The problem is that not all graphical objects will have sound or AI information. If they don’t, I can see the system having to waste time calling a bunch of no-op methods. Also, I imagine there will be some wasted memory with extra pointers/objects/primatives that are never needed. While that’s not a big deal on a small scale, if you start getting lots of objects, it adds up pretty fast.

I’m not shooting down the idea or anything, but it’s definitely something to consider.

Also, for what it’s worth…

My experience with AI (I used to work on an RPG MOO) is that it is highly specialized. Like Mojo said… it’s very application specific. I think what will end up happening with the proposed mechanism is just calling a bunch of ‘updateAIState’ methods on objects (whether they have AI or not), and that’s about it.

There is definitely some value in providing low-level framework stuff like neural nets, genetic algorithms, fuzzy logic, (maybe path finding?) etc… but it’s tough to define generic behaviors that belong in a low-level engine. Heck… it’ll be tough to define those low-level frameworks in a generic way.

The problem is (my understanding) most AI applications are totally dependent on how the input is formatted. That is to say… it’s hard to find a pattern in something (ie, use a neural net) in a generic way. Eg, handwriting recognition and image recognition… While they’re pretty similar, the code is basically all in the details.

Not to say that there isn’t a ‘good enough’ solution (as there often is)… it’s just going to take a lot of forethought.

Sorry… kind of a tangent, there. I’m just really interested in AI stuff.


well, ive started the FiniteSM framework and the FuzzySM framework ( the Fuzzy implementation just extends FSM).

I was planning on doing path finding too. Using a standardised file to map out the areas using an editor of some sort. Loading the map into jme and supplying it to the AI to pathfind using A*. The nice thing about this that the map isn’t the actual scenegraph, its like a transperant sheet over the scenegraph to provide which areas are accessable or not.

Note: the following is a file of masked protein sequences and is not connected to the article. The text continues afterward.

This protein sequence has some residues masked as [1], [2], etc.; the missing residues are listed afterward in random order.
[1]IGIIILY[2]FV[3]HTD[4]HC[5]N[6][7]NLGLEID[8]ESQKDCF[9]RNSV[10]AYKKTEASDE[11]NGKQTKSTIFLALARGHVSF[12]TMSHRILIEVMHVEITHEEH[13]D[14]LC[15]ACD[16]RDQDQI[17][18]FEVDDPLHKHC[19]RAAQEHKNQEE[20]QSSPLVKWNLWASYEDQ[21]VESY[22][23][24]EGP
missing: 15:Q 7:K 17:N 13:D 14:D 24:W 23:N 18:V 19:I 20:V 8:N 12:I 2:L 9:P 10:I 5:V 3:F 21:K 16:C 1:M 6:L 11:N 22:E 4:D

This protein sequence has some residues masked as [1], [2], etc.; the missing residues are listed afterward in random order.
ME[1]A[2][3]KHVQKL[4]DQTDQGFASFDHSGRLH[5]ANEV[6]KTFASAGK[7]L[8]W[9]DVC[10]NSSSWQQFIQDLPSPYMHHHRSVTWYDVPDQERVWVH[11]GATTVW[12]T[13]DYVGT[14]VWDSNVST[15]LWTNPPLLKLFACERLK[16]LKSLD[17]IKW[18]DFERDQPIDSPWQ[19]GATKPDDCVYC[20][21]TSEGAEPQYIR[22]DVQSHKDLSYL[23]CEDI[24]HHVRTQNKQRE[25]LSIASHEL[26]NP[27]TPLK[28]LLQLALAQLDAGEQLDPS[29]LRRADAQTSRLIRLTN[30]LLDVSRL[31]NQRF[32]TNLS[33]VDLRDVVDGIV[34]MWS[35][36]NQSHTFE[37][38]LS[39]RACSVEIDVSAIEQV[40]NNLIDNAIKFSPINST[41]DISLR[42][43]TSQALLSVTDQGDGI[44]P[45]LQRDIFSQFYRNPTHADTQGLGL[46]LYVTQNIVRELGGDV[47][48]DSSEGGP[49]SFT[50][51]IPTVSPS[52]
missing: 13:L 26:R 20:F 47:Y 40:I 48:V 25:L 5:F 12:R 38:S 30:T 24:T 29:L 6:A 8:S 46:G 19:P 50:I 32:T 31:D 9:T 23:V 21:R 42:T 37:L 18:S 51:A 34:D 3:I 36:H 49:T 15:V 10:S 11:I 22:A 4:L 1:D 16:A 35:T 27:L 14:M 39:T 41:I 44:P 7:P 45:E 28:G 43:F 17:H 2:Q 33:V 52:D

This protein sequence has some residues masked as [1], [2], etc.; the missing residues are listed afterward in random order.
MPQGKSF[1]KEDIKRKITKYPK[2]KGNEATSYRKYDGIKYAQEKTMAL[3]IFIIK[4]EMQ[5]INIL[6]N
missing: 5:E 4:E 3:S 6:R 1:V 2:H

But am I getting too application dependant now?


But am I getting too application dependant now?

Hrm.. Maybe. Path finding is one of those grey areas, I think (which is why I put a ? with it, above).

Getting that static overlay map just right is going to be really tough.. obstacles, terrain, doors, etc..

I wrote something a few years ago in my MOO that used.. dang.. what was it called.. It's not the A* algorithm.. I picked it up in my networking class in college from the graph theory stuff.. Uhm.. Dijkstra's Algorithm? I think that was the one I used. I think Bellman-Ford is the name of the other we'd talked about.. but I don't remember which one it was that I implemented.

Anyway.. my point is (yes, I have one), it might be possible to do it with the existing landscape rather than having another mapping. Not saying that'll be easy, either.. but at least that way, the work is done in the engine rather than by the programmer or level-designer.

All that would need to be done is define on the bot what types of things are passable and what aren't.. then use those rules to derive that map.

This allows for different bots to have different abilities. Eg: Maybe one can swim and hence cross a river while another can't and must go around. The map wouldn't really be able to define that.


well, in a sense it can. If each "block" has a number between 0 and 1 representing difficulty, 0 being easy, 1 being impossible, then "swimable" would be around the 0.5 region, and a bridge would be in the 0 region. Pathfinding is really finding a path. Agent-World interactions are placed in the entity class and not in a path finding algo. But thats my opinion.



If thats the case, i believe this thread has reached its conclusion whereby spatials shouldn’t be tied in with entities. Seperate trees will exist in order to optimise for each subset of a game. And to simplify the graph.